[32] D. Mitchell, Cultural Geography, pp. 37-65; R. Muir, Approaches to Landscape, pp. 1-48; D. Lowenthal, The Past is a Foreign Country, Cambridge, 1985.

[33] F.Y. Tuan, “Language and the Making of Place: A Narrative-Descriptive Approach”, Annals of the Association of American Geographers , Vol. 81, 1991, pp. 684-96; N. Entrikin, “Place and Region”, Progress in Human Geography, Vol. 18, 1994, pp. 227-233.

[34] J. Barrell, The Idea of Landscape and the Sense of Place 1730-1840, Cambridge, 1972; E.H. Zube,”Themes in Landscape Assessment Theory”, Landscape Journal, Vol. 3, 1984, pp. 104-109.

[35] R. Hartshorne, The Nature of Geography: A Critical Survey of Current Thought in the Light of the Past, Lancaster, 1939, p. 149.

[36] D. Cosgrove, Social Formation and Symbolic Landscape, London, 1984, p. 45. On Hartshorne’s ideas see K.R. Olwig, “Recovering the Substantive Nature of Landscape”, Annals of the Association of American Geographers, Vol. 86, 1996, pp. 630-53.

[37] F.Y. Tuan, “Thought and Landscape” in D.W. Meining (ed), The Interpretation of Ordinary Landscapes, Oxford and New York, 1997, p.89.

[38] P. Coones, “Landscape Geography” in A. Rogers, H. Viles and A. Gourdie (eds), The Student’s Companion to Geography , Oxford, 1992, p. 70.

[39] D. Lowenthal, “Introduction in Penning-Rowsell” in D. Lowenthal (ed), Landscape Meaning and Values, London, 1986, p. 1.

[40] D. Cosgrove, Social Formation, p. 1.

[41] J.S.P. Hopkins, “West Edmonton Mall: Landscape of Myth and Elsewhereness”, The Canadian Geographer, Vol. 34, 1990, pp. 2-17; W.G. Hoskins, English Landscape , London, 1973, p. 5; J. Duncan and N. Duncan, “(Re) Reading the Landscape”, Environment and Planning D: Society and Space, Vol. 6, 1988, pp. 117-26.

[42] Y.F. Tuan, “Geography, Phenomenology and the Study of Human Nature”, Canadian Geographer, Vol. 15, 1971, pp. 181-92; D. Ley and M. Samuels, Humanistic Geography , pp. 1-17.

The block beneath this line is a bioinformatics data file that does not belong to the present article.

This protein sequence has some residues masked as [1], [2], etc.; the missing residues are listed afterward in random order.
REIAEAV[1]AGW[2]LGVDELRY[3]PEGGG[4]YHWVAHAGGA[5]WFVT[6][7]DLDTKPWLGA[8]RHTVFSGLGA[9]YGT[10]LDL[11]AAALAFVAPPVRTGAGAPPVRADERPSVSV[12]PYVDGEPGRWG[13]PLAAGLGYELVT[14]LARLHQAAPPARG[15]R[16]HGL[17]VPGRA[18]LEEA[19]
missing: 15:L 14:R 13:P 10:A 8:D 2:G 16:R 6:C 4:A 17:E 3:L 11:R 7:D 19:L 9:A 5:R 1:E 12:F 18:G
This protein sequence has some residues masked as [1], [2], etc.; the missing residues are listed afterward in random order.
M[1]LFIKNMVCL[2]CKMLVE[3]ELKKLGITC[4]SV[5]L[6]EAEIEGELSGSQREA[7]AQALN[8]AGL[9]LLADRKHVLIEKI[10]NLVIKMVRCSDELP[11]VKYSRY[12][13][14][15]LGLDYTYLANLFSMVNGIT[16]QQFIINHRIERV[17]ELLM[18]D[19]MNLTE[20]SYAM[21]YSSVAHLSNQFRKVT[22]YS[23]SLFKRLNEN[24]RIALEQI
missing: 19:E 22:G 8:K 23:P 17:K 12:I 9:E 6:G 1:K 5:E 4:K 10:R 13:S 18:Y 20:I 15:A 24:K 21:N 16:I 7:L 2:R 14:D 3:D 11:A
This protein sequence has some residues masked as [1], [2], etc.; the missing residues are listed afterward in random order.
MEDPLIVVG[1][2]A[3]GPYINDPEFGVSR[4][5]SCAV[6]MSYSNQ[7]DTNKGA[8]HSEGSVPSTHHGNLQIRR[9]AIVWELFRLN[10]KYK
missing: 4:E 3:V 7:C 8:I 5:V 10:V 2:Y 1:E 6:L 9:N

[43] D. Cosgrove, “Prospects, Perspective and the Evolution of the Landscape Idea”, Transactions of the Institute of British Geographers, Vol. 10, 1985, pp. 45-62.

[44] D.C.D. Pocock (ed),Humanistic Geography and Literature , London, 1981; P. Jackson, Maps and Meaning, pp. 2, 45.

[45] P. Janni, La mappa e il periplo: cartografia antica e spazio odologico, Roma, 1984.

[46] F. Cordano, La geografia degli antichi, Bari, 1992.

[47] E. Lepore, “Problemi dell’organizzazione della chora coloniale” in M. Finley (ed), Problème della terre en Grèce ancienne , Paris, 1973, p. 268.

[48] P. Vidal-Naquet, “Land and Sacrifice in the Odyssey : A Study of Religious and Mythical Meanings” in S.L. Schein (ed), Reading the Odyssey, New Jersey, 1996.

[49] J.P. Vernant, “Hestia-Hermes: the Religious Expression of Space and Movement in Ancient Greece”, in Myth and Thought Among the Greeks, London, 1983.

[50] F. Hartog, Mémoire d’Ulysse: récits sur la frontière en Grèce ancienne, Paris, 1996; A. Ballabriga,Le Soleil et le Tartare: L’image mythique du monde en Grèce archaïque , Paris, 1986.

[51] I. Rutherford, “Theoria as Theatre”, p. 131-56; I. Rutherford, “Theoria and Darshan“, pp. 133-146.

[52] I want to thank Tim Rood for giving me his paper “Xenophon and the Argonuats” (Forthcoming).

[53] J. Romm, The Edges of the Earth in Ancient Thought , New Jersey, 1992.

[54] C. Dougherty, The Raft of Odysseus: The Ethnographic Imagination of Homer’s Odyssey, Oxford, 2001.

[55] R. Buxton, Imaginary Greece: The Contexts of Mythology , Cambridge, 1994.

[56] O. Taplin, “Spreading the World Through Performance”, pp. 33-57; F. Zeitlin, “Playing the Other”, pp. 63-96.

[57] S. Scully, Homer and the Sacred City, Ithaca and London, 1990; E. Visser, Homers Katalog der Schiffe, Leipzig, 1997; J.V. Luce, Celebrating Homer’s Landscape: Troy and Ithaca Revisited, New Haven and London, 1998; I. Malkin,The Returns of Odysseus, Berkeley and Los Angeles, 1998.

[58] H. Bhabba, Nation and Narration, London, 1990.

[59] O. Taplin, Homeric Soundings, Oxford, 1992. p. 84.

[60] I. Malkin, The Returns of Odysseus, pp. 1-31.

[61] D. Mitchell, Cultural Geography, pp. 271-283.

[62] P.J. Rhodes, The Oxford Classical Dictionary, 3rd Edition, p. 1106.

[63] F.W. Walbank, “Nationality as a Factor in Roman History”, Harvard Studies Classical Philology, Vol. 76, 1972, pp. 145-68.

[64] M. Finley, “The Ancient Greeks and Their Nation” in Use and Abuse of History, London, 1975, p. 122.

[65] A. Snodgrass, The Dark Age of Greece: An Archaeological Survey of the Eleventh to the Eighth Centuries, Edinburgh, 1971, pp. 421, 435; A. Snodgrass, An Archaeology of Greece , Berkeley and Los Angeles, 1987, pp.160, 165.

[66] G. Nagy, Pindar’s Homer: The Lyric Possession of an Epic Past, Baltimore and London, 1990, p. 54. M. West, The Hesiodic Catalogue, p. 136.

[67] M. West, The Hesiodic Catalogue, p. 136.

[68] I. Rutherford, “Catalogues of Women”; M. West, The Hesiodic Catalogue of Women, Oxford, 1985; E. Hall,Inventing the Barbarian: Greek self definition through Tragedy, Oxford, 1989; J. Hall, Ethnic Identity in Greek Antiquity , Cambridge, 1997.

[69] E. Bickerman, “Origines Gentium”, Classical Philology , Vol. XLVII, 1952, pp. 65-81.

[70] Pindar, Nemean, 9.39-42; I. Rutherford, “Theoria as Theatre”, pp. 131-56; G. Nagy, Pindar’s Homer, pp. 199-214.

[71] D. Lowenthal, “Age and Artefact”, in D.W. Meining (ed), The Interpretation of Ordinary Landscapes, New York and London, 1979, p. 103.